Jump to ContentJump to Main Navigation
Show Summary Details
More options …

The B.E. Journal of Economic Analysis & Policy

Editor-in-Chief: Jürges, Hendrik / Ludwig, Sandra

Ed. by Auriol , Emmanuelle / Brunner, Johann / Fleck, Robert / Mendola, Mariapia / Requate, Till / Schirle, Tammy / de Vries, Frans / Zulehner, Christine

4 Issues per year

IMPACT FACTOR 2016: 0.252
5-year IMPACT FACTOR: 0.755

CiteScore 2016: 0.48

SCImago Journal Rank (SJR) 2016: 0.330
Source Normalized Impact per Paper (SNIP) 2016: 0.526

See all formats and pricing
More options …
Volume 13, Issue 2


Volume 18 (2018)

Volume 6 (2006)

Volume 4 (2004)

Volume 2 (2002)

Volume 1 (2001)

Effects of the Endogenous Scope of Preferentialism on International Goods Trade

Peter Egger / Georg Wamser
Published Online: 2013-07-06 | DOI: https://doi.org/10.1515/bejeap-2012-0067


Previous empirical research has assumed that goods trade responds to goods trade preferentialism only, while other forms of preferentialism — such as services trade or investment preferentialism — are irrelevant for goods trade. This article provides novel evidence for the gains from a broader scope of preferentialism (in terms of the number of dimensions covered: goods, services, and investment) at the intensive and extensive country margins of bilateral goods trade.

Keywords: preferentialism; international trade; multiple treatments; endogenous treatments; ordered probit

JEL Codes: F14; F15; C21; C22


  • Arcand, Jean-Louis, Marcelo Olarreaga, and Laura Zoratto. 2010. “Weak Governments and Trade Agreements,” unpublished manuscript, University of Geneva.Google Scholar

  • Baier, Scott L., and Jeffrey H. Bergstrand. 2004. “Economic Determinants of Free Trade Agreements.” Journal of International Economics 64(1):29–63.CrossrefWeb of ScienceGoogle Scholar

  • Baier, Scott L., and Jeffrey H. Bergstrand. 2007. “Do Free Trade Agreements Actually Increase Members’ International Trade?” Journal of International Economics 71(1):72–95.CrossrefGoogle Scholar

  • Baier, Scott L., and Jeffrey H. Bergstrand. 2009. “Estimating the Effects of Free Trade Agreements on International Trade Flows using Matching Econometrics.” Journal of International Economics 77(1):63–76.Web of ScienceCrossrefGoogle Scholar

  • Baldwin, Richard E. 1995. “A Domino Theory of Regionalism.” In Expanding Membership in the European Union, edited by R. E. Baldwin, P. Haaparanta, and L. Kiander, 25–53. Cambridge: Cambridge University Press.Google Scholar

  • Baldwin, Richard E. 1997. “The Causes of Regionalism.” The World Economy 20(7):865–88.CrossrefGoogle Scholar

  • Baldwin, Richard E. 2011. 21st Century Regionalism: Filling the Gap Between 21st Century Trade and 20th Century Trade Rules, CEPR Policy Insight No. 56, Centre for Economic Policy Research, London.Google Scholar

  • Bergstrand, Jeffrey H., and Peter H. Egger. 2011. “The Determinants of BITs,” unpublished manuscript.Google Scholar

  • Bergstrand, Jeffrey H., Peter H. Egger, and Mario Larch. 2010. “The Timing of Preferential Trade Agreement Membership,” unpublished manuscript.Google Scholar

  • Blonigen, Bruce, and Ronald B. Davies. 2004. “The Effects of Bilateral Tax Treaties on U.S. FDI Activity.” International Tax and Public Finance 11(5):601–22.CrossrefGoogle Scholar

  • Bond, Eric W., and Constantinos Syropoulos. 1996. “The Size of Trading Blocs. Market Power and World Welfare Effects.” Journal of International Economics 40(3–4):411–37.CrossrefGoogle Scholar

  • Chamberlain, Gary. 1982. “Multivariate Regression Models for Panel Data.” Journal of Econometrics 18(1):5–46.CrossrefGoogle Scholar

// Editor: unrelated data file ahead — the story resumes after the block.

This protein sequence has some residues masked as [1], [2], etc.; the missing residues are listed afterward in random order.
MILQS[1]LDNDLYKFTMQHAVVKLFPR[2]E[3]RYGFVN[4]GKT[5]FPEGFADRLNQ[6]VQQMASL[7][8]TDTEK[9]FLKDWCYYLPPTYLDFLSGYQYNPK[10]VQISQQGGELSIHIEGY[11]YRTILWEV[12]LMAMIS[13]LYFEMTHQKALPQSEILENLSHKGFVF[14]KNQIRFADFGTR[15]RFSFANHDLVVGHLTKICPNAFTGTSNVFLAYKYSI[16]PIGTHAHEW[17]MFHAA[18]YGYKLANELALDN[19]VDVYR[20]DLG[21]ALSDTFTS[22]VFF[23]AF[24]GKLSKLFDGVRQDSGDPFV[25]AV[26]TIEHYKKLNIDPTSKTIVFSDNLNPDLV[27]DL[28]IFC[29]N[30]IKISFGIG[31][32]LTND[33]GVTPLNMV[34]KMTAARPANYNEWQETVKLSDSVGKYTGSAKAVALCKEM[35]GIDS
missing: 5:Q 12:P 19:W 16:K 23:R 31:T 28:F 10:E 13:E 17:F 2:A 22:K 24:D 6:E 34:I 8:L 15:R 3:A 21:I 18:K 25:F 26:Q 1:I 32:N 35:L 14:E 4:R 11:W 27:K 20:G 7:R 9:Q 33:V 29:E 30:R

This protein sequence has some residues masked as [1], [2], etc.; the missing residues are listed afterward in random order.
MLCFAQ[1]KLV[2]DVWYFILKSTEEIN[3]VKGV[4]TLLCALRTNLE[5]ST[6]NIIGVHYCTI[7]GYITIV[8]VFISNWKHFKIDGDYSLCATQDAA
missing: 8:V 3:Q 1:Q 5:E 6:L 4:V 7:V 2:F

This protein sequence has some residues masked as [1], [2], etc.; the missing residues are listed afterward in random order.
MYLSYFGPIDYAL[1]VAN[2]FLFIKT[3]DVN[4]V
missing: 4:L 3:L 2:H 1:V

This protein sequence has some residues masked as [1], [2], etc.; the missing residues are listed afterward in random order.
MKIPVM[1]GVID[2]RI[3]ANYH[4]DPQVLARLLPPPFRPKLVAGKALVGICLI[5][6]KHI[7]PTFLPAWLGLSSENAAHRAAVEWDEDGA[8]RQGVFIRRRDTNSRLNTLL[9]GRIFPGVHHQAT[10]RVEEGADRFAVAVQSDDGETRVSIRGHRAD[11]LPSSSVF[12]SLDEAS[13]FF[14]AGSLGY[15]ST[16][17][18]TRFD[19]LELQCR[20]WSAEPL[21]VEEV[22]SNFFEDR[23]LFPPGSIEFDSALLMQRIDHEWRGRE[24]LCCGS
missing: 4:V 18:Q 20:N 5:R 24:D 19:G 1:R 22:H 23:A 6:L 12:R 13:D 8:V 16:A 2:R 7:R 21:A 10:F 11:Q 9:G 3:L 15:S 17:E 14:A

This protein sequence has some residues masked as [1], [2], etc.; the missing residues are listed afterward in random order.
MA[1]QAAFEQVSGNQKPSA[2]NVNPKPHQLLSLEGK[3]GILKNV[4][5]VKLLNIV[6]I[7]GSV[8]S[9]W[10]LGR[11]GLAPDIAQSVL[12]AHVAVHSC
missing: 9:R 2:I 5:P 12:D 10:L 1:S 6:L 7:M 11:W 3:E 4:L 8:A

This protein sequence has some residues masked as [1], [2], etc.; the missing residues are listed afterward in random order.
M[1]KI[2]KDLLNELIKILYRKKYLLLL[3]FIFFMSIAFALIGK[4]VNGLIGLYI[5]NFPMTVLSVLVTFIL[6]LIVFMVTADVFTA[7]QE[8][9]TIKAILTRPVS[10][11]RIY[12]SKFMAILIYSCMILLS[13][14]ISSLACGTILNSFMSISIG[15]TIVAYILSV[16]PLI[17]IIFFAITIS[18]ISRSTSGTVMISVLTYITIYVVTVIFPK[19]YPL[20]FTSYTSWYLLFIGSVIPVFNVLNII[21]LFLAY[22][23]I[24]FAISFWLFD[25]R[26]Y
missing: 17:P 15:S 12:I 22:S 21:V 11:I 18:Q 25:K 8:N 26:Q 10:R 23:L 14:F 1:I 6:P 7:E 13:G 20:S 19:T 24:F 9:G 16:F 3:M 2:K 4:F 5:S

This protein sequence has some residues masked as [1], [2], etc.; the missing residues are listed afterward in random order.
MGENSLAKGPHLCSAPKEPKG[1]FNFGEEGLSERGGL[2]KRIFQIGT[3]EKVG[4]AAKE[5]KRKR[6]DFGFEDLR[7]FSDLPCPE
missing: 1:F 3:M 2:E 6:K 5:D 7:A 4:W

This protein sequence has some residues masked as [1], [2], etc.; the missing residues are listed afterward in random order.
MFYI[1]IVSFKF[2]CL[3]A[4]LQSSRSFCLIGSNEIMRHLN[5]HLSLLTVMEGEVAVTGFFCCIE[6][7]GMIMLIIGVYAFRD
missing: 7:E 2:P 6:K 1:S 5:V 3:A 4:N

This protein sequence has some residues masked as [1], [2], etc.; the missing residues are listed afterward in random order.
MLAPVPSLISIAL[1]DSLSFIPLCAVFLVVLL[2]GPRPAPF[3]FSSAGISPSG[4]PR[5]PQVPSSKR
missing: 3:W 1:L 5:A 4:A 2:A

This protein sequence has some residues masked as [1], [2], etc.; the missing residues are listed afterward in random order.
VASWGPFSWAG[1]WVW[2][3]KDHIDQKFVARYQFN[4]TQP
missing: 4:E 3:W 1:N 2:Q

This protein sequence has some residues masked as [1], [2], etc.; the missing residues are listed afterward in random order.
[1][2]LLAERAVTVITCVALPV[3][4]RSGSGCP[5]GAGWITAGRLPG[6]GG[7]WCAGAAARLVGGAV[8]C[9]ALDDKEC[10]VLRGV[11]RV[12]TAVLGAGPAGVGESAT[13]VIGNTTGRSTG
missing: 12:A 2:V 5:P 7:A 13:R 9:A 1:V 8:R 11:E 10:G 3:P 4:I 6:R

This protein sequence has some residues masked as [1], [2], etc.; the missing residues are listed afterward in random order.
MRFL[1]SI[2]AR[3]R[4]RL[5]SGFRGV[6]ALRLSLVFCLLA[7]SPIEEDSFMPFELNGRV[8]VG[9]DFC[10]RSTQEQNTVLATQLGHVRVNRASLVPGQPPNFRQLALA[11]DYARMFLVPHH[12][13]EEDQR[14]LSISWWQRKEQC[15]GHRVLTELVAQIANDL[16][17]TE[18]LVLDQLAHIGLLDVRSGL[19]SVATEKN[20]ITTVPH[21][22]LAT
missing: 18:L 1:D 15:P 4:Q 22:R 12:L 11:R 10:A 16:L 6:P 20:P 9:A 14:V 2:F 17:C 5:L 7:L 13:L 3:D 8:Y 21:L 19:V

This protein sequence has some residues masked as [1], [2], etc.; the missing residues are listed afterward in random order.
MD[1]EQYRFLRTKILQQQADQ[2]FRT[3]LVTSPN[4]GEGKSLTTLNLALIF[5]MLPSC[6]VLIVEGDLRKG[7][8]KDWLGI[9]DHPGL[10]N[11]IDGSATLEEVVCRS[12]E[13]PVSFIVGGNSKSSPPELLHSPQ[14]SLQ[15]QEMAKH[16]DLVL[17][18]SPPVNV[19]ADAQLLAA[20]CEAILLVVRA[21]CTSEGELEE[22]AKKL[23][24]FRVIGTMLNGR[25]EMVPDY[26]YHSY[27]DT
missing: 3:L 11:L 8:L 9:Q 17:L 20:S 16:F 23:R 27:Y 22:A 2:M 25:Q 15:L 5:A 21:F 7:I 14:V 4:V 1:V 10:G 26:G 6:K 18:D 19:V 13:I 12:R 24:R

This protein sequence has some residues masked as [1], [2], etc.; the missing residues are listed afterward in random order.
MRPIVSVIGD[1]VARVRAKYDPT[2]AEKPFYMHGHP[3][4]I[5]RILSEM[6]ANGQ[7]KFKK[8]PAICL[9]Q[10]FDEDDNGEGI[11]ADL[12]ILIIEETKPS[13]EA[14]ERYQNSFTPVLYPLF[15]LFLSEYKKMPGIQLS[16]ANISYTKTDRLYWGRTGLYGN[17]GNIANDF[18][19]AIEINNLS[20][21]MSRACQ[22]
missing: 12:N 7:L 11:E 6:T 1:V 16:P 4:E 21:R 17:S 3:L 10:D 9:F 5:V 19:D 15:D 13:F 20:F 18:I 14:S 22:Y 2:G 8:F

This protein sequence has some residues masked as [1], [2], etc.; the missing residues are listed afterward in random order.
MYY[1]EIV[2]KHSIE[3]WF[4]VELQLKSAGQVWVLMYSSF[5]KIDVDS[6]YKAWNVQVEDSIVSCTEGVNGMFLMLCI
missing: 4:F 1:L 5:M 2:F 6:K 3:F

• Davies, Ronald B. 2003. “The OECD Model Tax Treaty: Tax Competition and Two-Way Capital Flows.” International Economic Review 44(2):725–53.CrossrefGoogle Scholar

  • Davies, Ronald B. 2004. “Tax Treaties and Foreign Direct Investment: Potential versus Performance.” International Tax and Public Finance 11(6):775–802.CrossrefGoogle Scholar

  • Davies, Ronald B., Hartmut Egger, and Peter H. Egger. 2010. “Profit Taxation and the Mode of Foreign Market Entry.” Canadian Journal of Economics 43(2):704–27.Google Scholar

  • Davies, Ronald B., Pehr-Johan Norback, and Ayca Tekin-Koru. 2009. “The Effect of Tax Treaties on Multinational Firms: New Evidence from Microdata.” The World Economy 32(1):77–110.CrossrefWeb of ScienceGoogle Scholar

  • Dorn, Sabrina, and Peter H. Egger. 2011. “On the Distribution of Exchange Rate Regime Treatment Effects on International Trade,” CEPR Discussion Paper no. 8654.Google Scholar

  • Egger, Peter H., and Mario Larch. 2008. “Interdependent Preferential Trade Agreement Memberships: An Empirical Analysis.” Journal of International Economics 76(2):384–99.Web of ScienceCrossrefGoogle Scholar

  • Egger, Peter H., Mario Larch, and Michael Pfaffermayr. 2004. “Multilateral Trade and Investment Liberalization: Effects on Welfare and GDP Per Capita Convergence.” Economics Letters84(1):133–40.CrossrefGoogle Scholar

  • Egger, Peter H., Mario Larch, and Michael Pfaffermayr. 2007a. On the Welfare Effects of Trade and Investment Liberalization.” European Economic Review 51(3):669–94.CrossrefGoogle Scholar

  • Egger, Peter H., Mario Larch, and Michael Pfaffermayr. 2007b. Bilateral versus Multilateral Trade and Investment Liberalization.” The World Economy 30(4):567–96.CrossrefGoogle Scholar

  • Egger, Peter H., Mario Larch, Michael Pfaffermayr, and Hannes Winner. 2006. “The Impact of Endogenous Tax Treaties on Foreign Direct Investment: Theory and Empirical Evidence.” Canadian Journal of Economics 39(3):901–31.CrossrefGoogle Scholar

  • Egger, Peter H., Mario Larch, and Kevin Staub. 2012. “Trade Preferences and Bilateral Trade in Goods and Services: A Structural Approach,” CEPR Discussion Paper no. 9051.Google Scholar

  • Egger, Peter H., Mario Larch, Kevin Staub, and Rainer Winkelmann. 2011. “The Trade Effects of Endogenous Preferential Trade Agreements.” American Economic Journal: Economic Policy 3(3):113–43.Web of ScienceCrossrefGoogle Scholar